Charles Brady, chairman of Invesco, did it yesterday, after the announcement that Peregrine is to sell nearly all of its 24 per cent stake into the US market. Before him, Hugh Stevenson of Mercury Asset Management said much the same thing after the little-lamented departure of its dominant shareholder, SG Warburg as it then was.
However touching such expressions may be, independence may be difficult to maintain in an environment that sets a small group of attractive and available fund management businesses alongside a large, salivating pack of potential suitors.
Just last week NatWest Group reiterated its strong interest in bolstering its investment management activities. Across the Atlantic there are numerous businesses, GE Capital being just one of the best known, keen to strengthen their hand in European fund management.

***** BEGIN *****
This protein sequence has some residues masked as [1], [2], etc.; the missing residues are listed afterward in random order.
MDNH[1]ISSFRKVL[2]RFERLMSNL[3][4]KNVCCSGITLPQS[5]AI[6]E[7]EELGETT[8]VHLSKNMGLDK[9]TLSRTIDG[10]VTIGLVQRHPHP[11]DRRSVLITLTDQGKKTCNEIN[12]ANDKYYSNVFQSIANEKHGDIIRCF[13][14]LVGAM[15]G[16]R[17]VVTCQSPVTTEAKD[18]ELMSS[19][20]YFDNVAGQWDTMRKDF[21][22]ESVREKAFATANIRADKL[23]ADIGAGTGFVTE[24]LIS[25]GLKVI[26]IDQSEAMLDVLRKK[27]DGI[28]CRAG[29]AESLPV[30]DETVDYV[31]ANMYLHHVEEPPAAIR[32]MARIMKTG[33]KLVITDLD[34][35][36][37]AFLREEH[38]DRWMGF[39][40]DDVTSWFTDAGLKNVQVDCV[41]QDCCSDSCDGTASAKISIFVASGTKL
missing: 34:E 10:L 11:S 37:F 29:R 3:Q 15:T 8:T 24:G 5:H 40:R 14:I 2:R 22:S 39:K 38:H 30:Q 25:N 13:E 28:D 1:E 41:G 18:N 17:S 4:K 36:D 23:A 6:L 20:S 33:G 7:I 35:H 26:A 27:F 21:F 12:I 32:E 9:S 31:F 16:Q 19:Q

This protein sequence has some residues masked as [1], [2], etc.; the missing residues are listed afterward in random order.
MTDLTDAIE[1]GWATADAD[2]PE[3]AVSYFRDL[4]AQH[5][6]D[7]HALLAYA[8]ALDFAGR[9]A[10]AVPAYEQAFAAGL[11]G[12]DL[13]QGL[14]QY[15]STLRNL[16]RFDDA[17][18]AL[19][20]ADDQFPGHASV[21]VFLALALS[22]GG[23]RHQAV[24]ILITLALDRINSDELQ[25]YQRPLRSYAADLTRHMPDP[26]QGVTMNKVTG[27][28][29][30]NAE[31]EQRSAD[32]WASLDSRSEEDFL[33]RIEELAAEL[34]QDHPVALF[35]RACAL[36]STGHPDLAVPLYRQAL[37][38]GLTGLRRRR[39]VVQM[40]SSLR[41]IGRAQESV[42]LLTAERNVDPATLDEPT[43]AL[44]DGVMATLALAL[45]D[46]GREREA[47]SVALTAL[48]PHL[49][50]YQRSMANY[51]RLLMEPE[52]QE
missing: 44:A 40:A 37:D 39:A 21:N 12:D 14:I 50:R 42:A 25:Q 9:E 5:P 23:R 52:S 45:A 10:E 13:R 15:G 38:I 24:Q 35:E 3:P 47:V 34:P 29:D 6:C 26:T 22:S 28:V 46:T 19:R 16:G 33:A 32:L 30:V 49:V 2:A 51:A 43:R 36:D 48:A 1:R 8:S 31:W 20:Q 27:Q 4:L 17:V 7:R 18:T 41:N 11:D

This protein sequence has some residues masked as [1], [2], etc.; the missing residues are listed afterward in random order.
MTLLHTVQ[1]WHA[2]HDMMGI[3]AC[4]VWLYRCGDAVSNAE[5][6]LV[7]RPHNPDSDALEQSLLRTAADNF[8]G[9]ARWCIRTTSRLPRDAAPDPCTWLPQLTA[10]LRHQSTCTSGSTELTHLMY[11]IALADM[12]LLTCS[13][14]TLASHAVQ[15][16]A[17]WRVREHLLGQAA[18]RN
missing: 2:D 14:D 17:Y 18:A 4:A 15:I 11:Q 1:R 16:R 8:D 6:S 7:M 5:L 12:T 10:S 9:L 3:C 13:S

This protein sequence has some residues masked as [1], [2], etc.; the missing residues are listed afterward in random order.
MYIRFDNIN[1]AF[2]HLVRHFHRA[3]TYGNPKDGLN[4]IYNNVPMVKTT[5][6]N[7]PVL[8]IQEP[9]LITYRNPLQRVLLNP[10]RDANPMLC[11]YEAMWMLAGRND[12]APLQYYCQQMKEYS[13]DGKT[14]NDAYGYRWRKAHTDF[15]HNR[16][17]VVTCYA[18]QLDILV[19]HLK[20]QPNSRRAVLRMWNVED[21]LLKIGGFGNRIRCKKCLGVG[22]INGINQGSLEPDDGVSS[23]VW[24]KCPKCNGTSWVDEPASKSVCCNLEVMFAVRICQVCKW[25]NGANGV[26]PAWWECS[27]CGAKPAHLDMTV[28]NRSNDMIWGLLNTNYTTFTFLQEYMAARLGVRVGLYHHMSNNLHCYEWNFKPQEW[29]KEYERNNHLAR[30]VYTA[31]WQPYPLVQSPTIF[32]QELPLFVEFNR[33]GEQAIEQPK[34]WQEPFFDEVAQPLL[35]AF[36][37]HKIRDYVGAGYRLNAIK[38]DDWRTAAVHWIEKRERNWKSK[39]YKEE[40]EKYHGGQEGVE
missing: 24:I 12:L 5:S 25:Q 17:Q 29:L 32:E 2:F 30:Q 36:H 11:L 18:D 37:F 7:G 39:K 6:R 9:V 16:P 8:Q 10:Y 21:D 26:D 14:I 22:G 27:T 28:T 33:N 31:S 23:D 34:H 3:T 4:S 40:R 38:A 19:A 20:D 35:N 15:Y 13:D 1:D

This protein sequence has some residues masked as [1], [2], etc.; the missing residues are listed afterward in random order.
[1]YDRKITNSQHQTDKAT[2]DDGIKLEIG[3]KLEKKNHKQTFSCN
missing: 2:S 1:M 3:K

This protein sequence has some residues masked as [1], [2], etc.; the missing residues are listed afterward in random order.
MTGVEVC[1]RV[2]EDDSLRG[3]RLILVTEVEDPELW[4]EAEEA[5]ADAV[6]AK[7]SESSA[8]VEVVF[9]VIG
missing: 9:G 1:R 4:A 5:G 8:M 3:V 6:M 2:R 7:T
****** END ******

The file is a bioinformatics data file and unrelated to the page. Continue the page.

Fund management does not come cheap these days. The goodwill alone is an awesome financial obstacle to any takeover. None the less, fund management's capacity to provide a steady stream of earnings has begun to exert an irresistible attraction on top bankers and insurers seeking relief from the roller-coaster nature of their businesses.
It is surely only a matter of time before the market witnesses the takeover of one of the major UK fund managers. Mercury must top the list, as it is both the premium business in this country and now fully available on the open market. Gartmore still has Indosuez holding a dominant stake; but, given the tribulations of the French bank, this cannot be held to be an insurmountable barrier to someone willing to pay a full price.
Now Invesco looks set to join this select group of the eligible. Its attaction is rather different, in that its strength is overwhelmingly in the American market. Peregrine, Lee Ka Shing's securities group, is a canny operator with a knack for selling at the top. Even so, Ivesco remains an attractive proposition, as yesterday's 38 per cent jump in pre-tax profits shows. It would be surprising if it were still independent a year from now.